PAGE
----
Predicting mountain plant richness and rarity from space using satellite-derived vegetation indices

Levin, Noam, Shmida, Avi, Levanoni, Oded, Tamari, Hagit and Kark, Salit (2007) Predicting mountain plant richness and rarity from space using satellite-derived vegetation indices. Diversity and Distributions, 13 6: 692-703. doi:10.1111/j.1472-4642.2007.00372.x

Author Levin, Noam
Shmida, Avi
Levanoni, Oded
Tamari, Hagit
Kark, Salit
Title Predicting mountain plant richness and rarity from space using satellite-derived vegetation indices
Journal name Diversity and Distributions   Check publisher's open access policy
ISSN 1366-9516
Publication date 2007
Sub-type Article (original research)
DOI 10.1111/j.1472-4642.2007.00372.x
Volume 13
Issue 6
Start page 692
End page 703
Total pages 12
Editor D. M. Richardson
Place of publication Oxford, United Kingdom
Publisher Wiley-Blackwell Publishing
Collection year 2008
Language eng
Subject C1
279999 Biological Sciences not elsewhere classified
780105 Biological sciences
Abstract Can species richness and rarity be predicted from space? If satellite-derived vegetation indices can provide us with accurate predictions of richness and rarity in an area, they can serve as an excellent tool in diversity and conservation research, especially in inaccessible areas. The increasing availability of high-resolution satellite images is enabling us to study this question more carefully. We sampled plant richness and rarity in 34 quadrats ( 1000 m(2)) along an elevation gradient between 300 and 2200 m focusing on Mount Hermon as a case study. We then used 10 Landsat, Aster, and QuickBird satellite images ranging over several seasons, going up to very high resolutions, to examine the relationship between plant richness, rarity, and vegetation indices calculated from the images. We used the normalized difference vegetation index ( NDVI), one of the most commonly used vegetation indexes, which is strongly correlated to primary production both globally and locally ( in more seasonal and in drier and/or colder environments that have wide ranges of NDVI values). All images showed a positive significant correlation between NDVI and both plant species richness and percentage tree cover ( with R-2 as high as 0.87 between NDVI and total plant richness and 0.89 for annual plant richness). The high resolution images enabled us to examine spatial heterogeneity in NDVI within our quadrats. Plant richness was significantly correlated with the standard deviation of NDVI values ( but not with their coefficient of variation) within quadrats and between images. Contrary to richness, relative range size rarity was negatively correlated with NDVI in all images, this result being significant in most cases. Thus, given that they are validated by fieldwork, satellite-derived indices can shed light on richness and even rarity patterns in mountains, many of which are important biodiversity centres.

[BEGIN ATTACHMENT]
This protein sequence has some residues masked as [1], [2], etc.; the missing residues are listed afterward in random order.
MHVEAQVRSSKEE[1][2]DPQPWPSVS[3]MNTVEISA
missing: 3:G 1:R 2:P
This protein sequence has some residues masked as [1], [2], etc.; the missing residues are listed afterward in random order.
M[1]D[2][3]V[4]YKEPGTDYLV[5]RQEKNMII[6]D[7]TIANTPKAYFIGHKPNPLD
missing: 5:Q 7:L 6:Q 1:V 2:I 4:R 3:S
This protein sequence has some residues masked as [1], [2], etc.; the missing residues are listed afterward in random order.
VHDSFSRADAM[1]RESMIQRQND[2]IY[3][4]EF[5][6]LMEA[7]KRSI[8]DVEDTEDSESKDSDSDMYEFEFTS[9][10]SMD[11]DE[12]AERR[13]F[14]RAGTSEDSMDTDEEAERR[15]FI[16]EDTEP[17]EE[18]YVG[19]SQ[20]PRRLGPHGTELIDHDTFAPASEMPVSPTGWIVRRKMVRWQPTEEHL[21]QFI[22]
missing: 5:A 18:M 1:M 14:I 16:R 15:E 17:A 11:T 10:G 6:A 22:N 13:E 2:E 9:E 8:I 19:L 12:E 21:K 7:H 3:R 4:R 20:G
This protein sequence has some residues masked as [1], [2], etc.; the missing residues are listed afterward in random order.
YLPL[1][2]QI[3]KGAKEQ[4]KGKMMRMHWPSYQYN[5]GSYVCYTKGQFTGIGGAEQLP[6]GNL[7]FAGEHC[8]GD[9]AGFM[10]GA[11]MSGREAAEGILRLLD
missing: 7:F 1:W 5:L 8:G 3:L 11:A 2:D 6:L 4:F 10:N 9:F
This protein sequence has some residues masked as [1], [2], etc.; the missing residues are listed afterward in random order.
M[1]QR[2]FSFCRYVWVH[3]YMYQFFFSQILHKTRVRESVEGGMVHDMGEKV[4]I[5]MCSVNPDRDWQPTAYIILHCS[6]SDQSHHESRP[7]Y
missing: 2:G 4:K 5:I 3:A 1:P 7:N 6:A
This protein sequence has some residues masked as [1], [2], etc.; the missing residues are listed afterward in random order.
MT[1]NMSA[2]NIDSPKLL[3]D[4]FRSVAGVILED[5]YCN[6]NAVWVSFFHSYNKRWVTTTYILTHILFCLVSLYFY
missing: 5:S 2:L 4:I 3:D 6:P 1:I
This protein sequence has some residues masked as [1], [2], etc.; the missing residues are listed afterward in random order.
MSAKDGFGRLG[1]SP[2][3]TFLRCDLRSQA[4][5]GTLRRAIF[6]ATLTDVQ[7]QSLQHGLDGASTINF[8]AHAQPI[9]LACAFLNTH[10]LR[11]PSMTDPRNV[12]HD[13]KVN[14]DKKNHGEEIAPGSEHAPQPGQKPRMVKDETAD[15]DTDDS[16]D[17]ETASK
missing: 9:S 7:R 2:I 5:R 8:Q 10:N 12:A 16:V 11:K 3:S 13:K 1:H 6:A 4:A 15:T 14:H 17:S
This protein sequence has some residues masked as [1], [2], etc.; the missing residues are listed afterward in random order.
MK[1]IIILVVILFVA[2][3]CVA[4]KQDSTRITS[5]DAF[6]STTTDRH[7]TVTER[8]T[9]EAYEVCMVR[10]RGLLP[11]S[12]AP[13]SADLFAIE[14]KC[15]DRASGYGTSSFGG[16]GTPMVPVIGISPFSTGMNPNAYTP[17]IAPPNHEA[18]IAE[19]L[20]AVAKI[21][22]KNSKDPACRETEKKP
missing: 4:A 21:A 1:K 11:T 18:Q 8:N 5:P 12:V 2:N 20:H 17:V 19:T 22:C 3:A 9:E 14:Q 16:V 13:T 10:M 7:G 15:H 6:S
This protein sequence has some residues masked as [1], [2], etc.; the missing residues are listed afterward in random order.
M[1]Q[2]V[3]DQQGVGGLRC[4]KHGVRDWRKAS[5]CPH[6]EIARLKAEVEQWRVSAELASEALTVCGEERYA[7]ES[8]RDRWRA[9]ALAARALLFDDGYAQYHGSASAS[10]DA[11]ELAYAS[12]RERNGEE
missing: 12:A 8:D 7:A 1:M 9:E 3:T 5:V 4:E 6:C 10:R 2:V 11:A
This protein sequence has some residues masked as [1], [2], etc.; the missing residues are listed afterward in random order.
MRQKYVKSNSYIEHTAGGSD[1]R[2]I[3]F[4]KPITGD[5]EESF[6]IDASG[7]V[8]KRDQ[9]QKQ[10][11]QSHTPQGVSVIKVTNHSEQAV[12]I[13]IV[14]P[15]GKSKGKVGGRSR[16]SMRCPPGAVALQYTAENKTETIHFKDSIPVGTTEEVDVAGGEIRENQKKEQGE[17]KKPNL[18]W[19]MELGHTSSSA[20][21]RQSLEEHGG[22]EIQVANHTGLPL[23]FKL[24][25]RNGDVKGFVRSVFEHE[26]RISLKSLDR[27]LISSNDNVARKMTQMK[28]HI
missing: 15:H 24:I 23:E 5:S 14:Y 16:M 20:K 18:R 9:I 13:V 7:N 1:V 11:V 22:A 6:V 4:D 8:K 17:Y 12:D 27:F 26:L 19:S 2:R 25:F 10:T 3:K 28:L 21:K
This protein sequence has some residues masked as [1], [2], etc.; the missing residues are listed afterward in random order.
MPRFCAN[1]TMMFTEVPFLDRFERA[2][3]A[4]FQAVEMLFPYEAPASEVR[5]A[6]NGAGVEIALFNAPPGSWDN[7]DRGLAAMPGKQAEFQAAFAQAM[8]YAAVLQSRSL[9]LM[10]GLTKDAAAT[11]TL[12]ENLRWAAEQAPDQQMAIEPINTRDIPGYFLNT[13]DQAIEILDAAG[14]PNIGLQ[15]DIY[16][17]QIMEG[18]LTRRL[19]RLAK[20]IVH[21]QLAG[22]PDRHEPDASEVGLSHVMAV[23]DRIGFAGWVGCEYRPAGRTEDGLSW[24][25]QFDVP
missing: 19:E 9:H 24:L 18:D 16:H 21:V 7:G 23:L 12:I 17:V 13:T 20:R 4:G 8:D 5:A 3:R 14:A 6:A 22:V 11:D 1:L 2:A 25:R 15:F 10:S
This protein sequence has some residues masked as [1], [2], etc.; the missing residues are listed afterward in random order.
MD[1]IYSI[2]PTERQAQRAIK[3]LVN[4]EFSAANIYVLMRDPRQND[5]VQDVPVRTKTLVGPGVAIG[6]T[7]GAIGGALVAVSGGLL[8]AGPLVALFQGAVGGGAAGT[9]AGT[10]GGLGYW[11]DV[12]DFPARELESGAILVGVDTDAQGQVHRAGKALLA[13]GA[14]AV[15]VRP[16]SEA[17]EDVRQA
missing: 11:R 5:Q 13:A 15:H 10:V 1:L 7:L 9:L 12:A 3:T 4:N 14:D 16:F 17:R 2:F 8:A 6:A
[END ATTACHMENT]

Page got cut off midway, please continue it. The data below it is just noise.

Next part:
Keyword Biodiversity Conservation
remote sensing
Ant Species Richness
Tropical Dry Forests
Elevational Gradients
Biodiversity Hotspots
Conservation Priorities
Semiarid Environments
Altitudinal Gradient
Landsat Data
Q-Index Code C1
Q-Index Status Confirmed Code

Document type: Journal Article
Sub-type: Article (original research)
Collections: 2008 Higher Education Research Data Collection
School of Biological Sciences Publications
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Citation counts: TR Web of Science Citation Count  Cited 67 times in Thomson Reuters Web of Science Article | Citations
Scopus Citation Count Cited 87 times in Scopus Article | Citations
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Created: Mon, 18 Feb 2008, 15:25:56 EST